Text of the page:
A sense of uneasiness when Marte entersBy
It came as no surprise last night when A.J. Burnett walked out of the dugout at end of the seventh. In the past, it might have been a bit more shocking. We’ve grown accustomed to seeing pitchers exit at around the 100-pitch mark, especially if he’s already completed seven innings. This year, however, it seems that Joe Girardi has become a bit more willing to let his pitchers cross that barrier. All of his starters, save for Vazquez, have started innings at or above 100 pitches.
When Burnett walked Nick Markakis with one out, though, it was clear he would leave the game. At 107 pitches and with his velocity fading — none of the seven fastballs he threw that inning broke 92 mph — the walk represented a logical end point for Burnett’s night. He had the game pretty well at hand, having dominated the Orioles for 7.1 innings, but there was a bit of trouble brewing. The walk brought Matt Wieters, the tying run, to the plate.
After Phil Hughes pitched seven innings on Sunday and CC Sabathia finished eight on Monday, the bullpen was well rested. Only Joba Chamberlain pitched on Tuesday, and only Mark Melancon, since optioned to Scranton, pitched on Sunday. Girardi had his pick of arms to face Wieters, who had homered off Sabathia on Monday. Normally this would have been Chamberlain for certain, but with Mariano resting a sore flank, Girardi wanted to use Joba in the ninth. His choice to face Wieters was lefty Damaso Marte.
When Girardi tapped his left arm on his way to the mound, I experienced a sinking feeling. Burnett had worked so hard, had pitched so well, and had out-dueled Orioles youngster Brian Matusz. If anyone could throw that all away with one pitch, I thought, it was Marte. There was nothing about the matchup with Wieters that made me comfortable. Even though he fares better against righties than lefties, I still would have preferred Al Aceves in that situation.
This runs counter to my initial feelings when the Yankees acquired Marte in 2008. After years of testing out lefty reliever after lefty reliever, it appeared that the Yanks had finally found their man. Though his numbers looked bad after joining the Yankees, much of that came in just one outing, a 40-pitch endeavor that never should have happened. I have no idea why Girardi left him in so long, but he had no business throwing anything past pitch 30. His poor start in 2009 left many Yankees fans sour on him, and even a dominant World Series run didn’t make many people more comfortable with him on the mound.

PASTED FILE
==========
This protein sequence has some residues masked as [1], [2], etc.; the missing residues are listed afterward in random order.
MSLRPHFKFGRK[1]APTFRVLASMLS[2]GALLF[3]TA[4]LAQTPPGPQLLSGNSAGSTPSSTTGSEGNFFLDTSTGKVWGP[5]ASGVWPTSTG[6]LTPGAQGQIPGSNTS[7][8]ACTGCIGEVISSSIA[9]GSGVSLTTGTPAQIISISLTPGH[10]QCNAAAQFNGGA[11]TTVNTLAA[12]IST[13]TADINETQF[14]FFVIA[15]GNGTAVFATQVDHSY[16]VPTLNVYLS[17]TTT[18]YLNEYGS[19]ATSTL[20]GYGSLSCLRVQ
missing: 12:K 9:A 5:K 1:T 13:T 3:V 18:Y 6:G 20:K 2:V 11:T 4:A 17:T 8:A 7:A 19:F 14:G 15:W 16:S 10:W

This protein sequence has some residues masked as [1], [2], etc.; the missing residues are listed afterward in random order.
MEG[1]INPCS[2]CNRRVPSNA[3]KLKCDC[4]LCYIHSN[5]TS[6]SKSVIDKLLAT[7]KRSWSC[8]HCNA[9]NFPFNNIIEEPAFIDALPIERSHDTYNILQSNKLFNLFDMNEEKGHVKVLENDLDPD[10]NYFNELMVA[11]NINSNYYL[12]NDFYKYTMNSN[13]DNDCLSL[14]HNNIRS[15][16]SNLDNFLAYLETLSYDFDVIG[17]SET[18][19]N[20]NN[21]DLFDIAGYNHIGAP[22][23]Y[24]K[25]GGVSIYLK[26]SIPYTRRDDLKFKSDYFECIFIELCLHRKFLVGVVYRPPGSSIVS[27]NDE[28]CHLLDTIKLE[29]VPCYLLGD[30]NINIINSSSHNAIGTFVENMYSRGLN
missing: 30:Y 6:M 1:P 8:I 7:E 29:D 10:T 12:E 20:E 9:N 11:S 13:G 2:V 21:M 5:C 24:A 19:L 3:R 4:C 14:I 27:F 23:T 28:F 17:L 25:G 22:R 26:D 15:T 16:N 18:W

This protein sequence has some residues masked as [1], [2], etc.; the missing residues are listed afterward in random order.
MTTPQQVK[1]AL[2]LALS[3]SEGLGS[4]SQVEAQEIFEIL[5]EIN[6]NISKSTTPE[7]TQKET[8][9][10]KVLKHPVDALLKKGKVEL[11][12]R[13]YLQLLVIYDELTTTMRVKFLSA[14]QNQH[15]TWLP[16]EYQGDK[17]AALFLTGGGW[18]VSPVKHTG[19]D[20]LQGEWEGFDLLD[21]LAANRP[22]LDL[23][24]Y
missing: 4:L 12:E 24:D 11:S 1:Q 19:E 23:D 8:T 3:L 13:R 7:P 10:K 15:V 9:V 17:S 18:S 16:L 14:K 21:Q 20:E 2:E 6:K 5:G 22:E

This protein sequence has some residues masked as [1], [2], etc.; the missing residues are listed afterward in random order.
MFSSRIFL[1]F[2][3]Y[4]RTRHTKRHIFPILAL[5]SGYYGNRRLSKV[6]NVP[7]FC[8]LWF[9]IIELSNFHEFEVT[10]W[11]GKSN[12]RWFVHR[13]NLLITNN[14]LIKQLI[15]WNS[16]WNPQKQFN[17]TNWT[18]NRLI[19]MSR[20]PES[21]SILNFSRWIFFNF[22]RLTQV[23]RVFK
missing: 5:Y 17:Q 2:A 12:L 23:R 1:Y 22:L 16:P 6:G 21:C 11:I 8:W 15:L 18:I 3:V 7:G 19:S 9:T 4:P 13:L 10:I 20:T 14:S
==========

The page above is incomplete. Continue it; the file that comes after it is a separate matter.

Marte has done little to quell the uneasy feeling this year. Though he didn’t allow a run of his own until Kendry Morales took him deep on April 25, he had a penchant for letting inherited runners score. In fact, he has allowed half the runners he has inherited to score — and that includes his strand of Markakis last night. In other words, while the Morales homer is the only blemish on his game log, he has still done plenty of damage. Those inherited runners hurt, mainly because Marte’s job usually comprises retiring just one batter.
Last night’s appearance, though, will perhaps make me less uneasy next time Girardi taps his left arm and calls for Marte. After missing with his first pitch he came back with a faster fastball, 92 mph, low in the zone. Count even, he then dropped a slider low and inside, a perfect spot to a righty who doesn’t hit lefties too well. Wieters took it for strike two. Marte came back with a similar pitch, this one a bit more under the hands, and all Wieters could do was foul it off. He didn’t bite on the next slider, which ended up in the dirt. On the last pitch, though, Marte shined. After the pitch in the dirt he elevated a fastball, this one 93 mph, and Wieters took the bait. He swung right under it for strike three.
That, of course, was only the second out of the inning, and with righty Miguel Tejada at the plate Girardi again went to the bullpen, this time to Aceves. And then, as if the baseball gods were telling me that my intuition sucks, Ace came within five or six feet of surrendering a game-tying homer.
I doubt I’ll actually feel less uneasy when Marte next enters a game. He has been shaky enough during his time in pinstripes that we don’t know what to expect. Last night’s batter faced, though, at least gives me a bit more hope. Not only did he do his job, but he did it well. I loved the pitch sequence, loved the location. A few more appearances like that and maybe I won’t curse Girardi for going back to Marte in big spots.